The term “methane removal” is shorthand for accelerating the natural transformation of methane in the atmosphere. All methane in the atmosphere eventually breaks down to water vapor and CO2 through natural oxidation. Methanotrophic bacteria also breaks down methane in the biosphere.
Since current methane emissions are so high, methane is getting added to the atmosphere much faster than natural processes can break it down, so atmospheric methane concentrations are building up . In fact, they are now at record highs and have become a major factor in accelerating rates of climate change.
Methane removal technologies would work by speeding up natural processes sufficiently to counteract high emissions levels, so that methane concentrations would fall. Scientists estimate that coupling effective methane removal technologies with aggressive cuts in methane emissions could enable us to restore atmospheric methane to preindustrial levels by 2050.
There are some similarities, and also important differences, between methane removal and carbon dioxide removal (CDR). CDR removes CO2 from the atmosphere by enhancing biological or geochemical carbon sinks or by direct capture of CO2 from air. The captured carbon must be sequestered or stored to keep it from being reemitted.
If removal technologies involve other GHGs besides CO2, they are considered greenhouse gas removal (GGR). Methane removal is therefore a type of greenhouse gas removal (GGR). But unlike CDR, methane that has undergone a removal process doesn’t need to be sequestered or stored, because it gets broken down chemically.
For example, oxidizing methane transforms it into water vapor and CO2, which is a big net gain in terms of reduced global warming. Ton for ton, measured instantaneously, methane is over 100 times more potent a warming agent than CO2. Measured over 20 years, it’s over 80 times more potent. Accelerating methane oxidation into water vapor and CO2 greatly reduces the global warming potential.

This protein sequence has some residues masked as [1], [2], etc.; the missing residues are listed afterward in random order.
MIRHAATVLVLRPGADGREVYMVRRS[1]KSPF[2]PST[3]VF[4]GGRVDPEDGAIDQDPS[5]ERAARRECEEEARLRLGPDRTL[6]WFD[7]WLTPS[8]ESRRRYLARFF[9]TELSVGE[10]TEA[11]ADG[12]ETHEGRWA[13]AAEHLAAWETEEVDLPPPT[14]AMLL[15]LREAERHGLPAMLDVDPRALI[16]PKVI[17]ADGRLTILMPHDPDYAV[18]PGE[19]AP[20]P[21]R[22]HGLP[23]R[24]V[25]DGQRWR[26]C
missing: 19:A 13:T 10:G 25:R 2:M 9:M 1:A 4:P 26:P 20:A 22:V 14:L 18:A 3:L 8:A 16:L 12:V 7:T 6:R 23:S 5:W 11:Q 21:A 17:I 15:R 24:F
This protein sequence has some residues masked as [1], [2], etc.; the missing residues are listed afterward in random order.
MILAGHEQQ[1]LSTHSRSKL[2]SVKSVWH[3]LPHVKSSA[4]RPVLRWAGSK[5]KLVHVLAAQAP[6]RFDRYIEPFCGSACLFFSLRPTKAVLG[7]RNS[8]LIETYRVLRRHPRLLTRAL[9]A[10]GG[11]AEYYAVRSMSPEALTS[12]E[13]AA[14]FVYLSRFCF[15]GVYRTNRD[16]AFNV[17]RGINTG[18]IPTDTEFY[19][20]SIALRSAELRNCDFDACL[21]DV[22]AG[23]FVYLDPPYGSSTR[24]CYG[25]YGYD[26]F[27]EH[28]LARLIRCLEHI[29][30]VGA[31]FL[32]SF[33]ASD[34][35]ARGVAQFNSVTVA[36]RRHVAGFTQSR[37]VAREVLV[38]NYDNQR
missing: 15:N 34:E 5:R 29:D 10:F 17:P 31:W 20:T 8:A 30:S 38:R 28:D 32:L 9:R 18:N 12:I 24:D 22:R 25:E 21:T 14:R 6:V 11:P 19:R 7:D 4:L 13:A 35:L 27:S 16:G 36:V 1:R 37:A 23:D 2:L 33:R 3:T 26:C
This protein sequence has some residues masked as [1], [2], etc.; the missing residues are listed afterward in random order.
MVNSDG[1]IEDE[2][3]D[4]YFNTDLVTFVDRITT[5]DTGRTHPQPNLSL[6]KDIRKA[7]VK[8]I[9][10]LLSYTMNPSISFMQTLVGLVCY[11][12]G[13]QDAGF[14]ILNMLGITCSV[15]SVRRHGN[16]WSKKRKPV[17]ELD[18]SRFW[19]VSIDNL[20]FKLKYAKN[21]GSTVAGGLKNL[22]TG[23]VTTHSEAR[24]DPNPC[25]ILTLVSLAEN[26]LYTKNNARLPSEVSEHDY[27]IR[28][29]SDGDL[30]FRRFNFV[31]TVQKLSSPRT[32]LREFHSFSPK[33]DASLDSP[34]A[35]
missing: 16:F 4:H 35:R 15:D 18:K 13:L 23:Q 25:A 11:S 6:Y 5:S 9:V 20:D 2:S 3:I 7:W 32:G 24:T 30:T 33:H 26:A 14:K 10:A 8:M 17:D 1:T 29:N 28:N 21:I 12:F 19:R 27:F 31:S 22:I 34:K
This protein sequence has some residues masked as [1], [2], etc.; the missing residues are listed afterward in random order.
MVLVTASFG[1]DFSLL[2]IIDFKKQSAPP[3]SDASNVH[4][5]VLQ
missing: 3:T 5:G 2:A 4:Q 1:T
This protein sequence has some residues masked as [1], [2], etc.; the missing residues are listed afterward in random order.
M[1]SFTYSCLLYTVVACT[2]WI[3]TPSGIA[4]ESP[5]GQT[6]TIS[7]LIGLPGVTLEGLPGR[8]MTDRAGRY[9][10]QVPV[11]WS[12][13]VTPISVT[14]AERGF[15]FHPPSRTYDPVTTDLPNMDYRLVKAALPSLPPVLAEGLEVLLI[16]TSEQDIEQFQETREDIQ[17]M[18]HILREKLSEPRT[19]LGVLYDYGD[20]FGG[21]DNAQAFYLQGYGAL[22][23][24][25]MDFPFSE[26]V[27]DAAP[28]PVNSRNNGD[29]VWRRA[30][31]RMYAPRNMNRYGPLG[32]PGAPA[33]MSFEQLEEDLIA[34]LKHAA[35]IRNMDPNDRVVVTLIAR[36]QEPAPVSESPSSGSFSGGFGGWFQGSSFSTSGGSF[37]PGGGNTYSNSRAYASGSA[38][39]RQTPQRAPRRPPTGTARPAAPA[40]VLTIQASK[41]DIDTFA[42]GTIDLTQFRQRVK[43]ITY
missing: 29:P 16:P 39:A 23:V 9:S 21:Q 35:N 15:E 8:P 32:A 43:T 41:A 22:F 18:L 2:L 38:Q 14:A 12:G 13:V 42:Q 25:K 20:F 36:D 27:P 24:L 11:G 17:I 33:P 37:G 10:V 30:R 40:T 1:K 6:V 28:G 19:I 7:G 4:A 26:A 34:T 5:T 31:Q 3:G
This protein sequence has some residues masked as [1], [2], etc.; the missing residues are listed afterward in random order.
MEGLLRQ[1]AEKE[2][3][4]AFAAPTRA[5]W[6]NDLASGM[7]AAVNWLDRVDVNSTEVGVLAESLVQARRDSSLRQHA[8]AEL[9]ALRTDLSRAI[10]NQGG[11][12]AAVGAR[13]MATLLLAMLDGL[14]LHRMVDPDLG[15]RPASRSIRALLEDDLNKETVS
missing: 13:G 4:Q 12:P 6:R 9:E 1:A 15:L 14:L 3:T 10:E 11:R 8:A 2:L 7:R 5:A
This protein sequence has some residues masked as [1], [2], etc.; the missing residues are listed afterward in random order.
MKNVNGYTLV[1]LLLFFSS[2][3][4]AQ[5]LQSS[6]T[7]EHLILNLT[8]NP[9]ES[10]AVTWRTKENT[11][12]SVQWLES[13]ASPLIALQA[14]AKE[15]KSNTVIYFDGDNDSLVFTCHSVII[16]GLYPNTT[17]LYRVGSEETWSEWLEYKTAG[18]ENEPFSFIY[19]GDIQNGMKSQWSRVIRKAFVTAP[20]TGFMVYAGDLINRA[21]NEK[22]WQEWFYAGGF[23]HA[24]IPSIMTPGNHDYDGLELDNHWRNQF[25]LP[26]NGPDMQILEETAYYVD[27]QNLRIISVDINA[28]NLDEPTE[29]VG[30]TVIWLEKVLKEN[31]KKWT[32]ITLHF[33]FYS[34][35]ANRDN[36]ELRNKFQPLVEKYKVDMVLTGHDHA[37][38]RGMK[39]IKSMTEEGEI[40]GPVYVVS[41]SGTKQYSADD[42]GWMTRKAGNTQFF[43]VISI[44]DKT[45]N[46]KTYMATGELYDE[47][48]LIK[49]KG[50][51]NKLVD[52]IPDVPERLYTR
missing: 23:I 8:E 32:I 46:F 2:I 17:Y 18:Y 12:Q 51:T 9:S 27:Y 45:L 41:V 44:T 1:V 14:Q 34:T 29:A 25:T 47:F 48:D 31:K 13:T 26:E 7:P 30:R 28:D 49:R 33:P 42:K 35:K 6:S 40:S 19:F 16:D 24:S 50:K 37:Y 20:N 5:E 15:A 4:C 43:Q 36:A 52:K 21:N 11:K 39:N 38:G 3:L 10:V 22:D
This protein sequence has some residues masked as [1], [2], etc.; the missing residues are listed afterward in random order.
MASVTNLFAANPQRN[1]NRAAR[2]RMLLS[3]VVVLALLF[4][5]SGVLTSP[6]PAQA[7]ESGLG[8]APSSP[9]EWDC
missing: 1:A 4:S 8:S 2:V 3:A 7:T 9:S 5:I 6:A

And it’s not as if methane removal would produce any more CO2 than would be produced otherwise. With or without methane removal, methane would oxidize into water vapor and CO2. The main difference between natural methane oxidation and methane removal is time: methane removal enhances methane oxidation and speeds up the natural process, so atmospheric methane levels fall faster.
Another difference between methane removal and CDR is that some types of methane removal don’t involve filtering it out of the air. Since the concentration of methane in the atmosphere is about 200 times lower than carbon dioxide, capturing it mechanically could prove difficult and energy-intensive. Luckily, methane doesn’t necessarily need to be captured, since it can be oxidized freely using catalysts.
Other types of proposed methane removal technologies could be combined with direct air capture machines or photocatalytic reactors, filtering out methane along with the greenhouse gases. They could also be applied in the open, at or near large methane emissions sources like coal mines or rice paddies, or in the ambient air.
There are a broad range of methane removal technologies under development. They include photocatalysts, catalysts associated with zeolites and porous polymer networks, biological methane removal such as biotrickling filters and soil management approaches, and iron salt aerosol methods or catalysts enhancing natural methane sinks which accelerate atmospheric oxidation of methane.
Delivery mechanisms may be active or passive, ranging from catalytic coatings on vehicles, windmills, windows, and buildings, to solar updraft chimneys that move large volumes of air through passive convection, to active air moving devices and diffusion of catalysts. Initial estimates of energy requirements for these methane removal approaches seem much smaller than for CDR.
Methane removal technologies are in various stages of development. Each needs further research on cost, technological efficiency, scaling and energy requirements, co-benefits, and impacts. Each requires appropriate governance, independent safety assessment, environmental impact assessment, and further research and development to advance toward testing and deployment. Methane Action is working on each of these fronts, and committed ensuring that any deployment of methane removal would be done in scientifically and environmentally sound, safe, and sustainable ways.
That’s not to say we should prioritize cutting methane emissions over CO2. We need to cut both emissions; in fact, the two are linked. As CO2 emissions rise, and the planet warms, so do methane emissions; and reciprocally, as methane emissions rise, more CO2 is released. So, too, as CO2 and methane are drawn out of the atmosphere, warming will decrease. So there’s a twin imperative to cut methane and CO2 emissions alike as deeply and rapidly as we can, while also investing in greenhouse gas removal technologies, including methane removal technologies.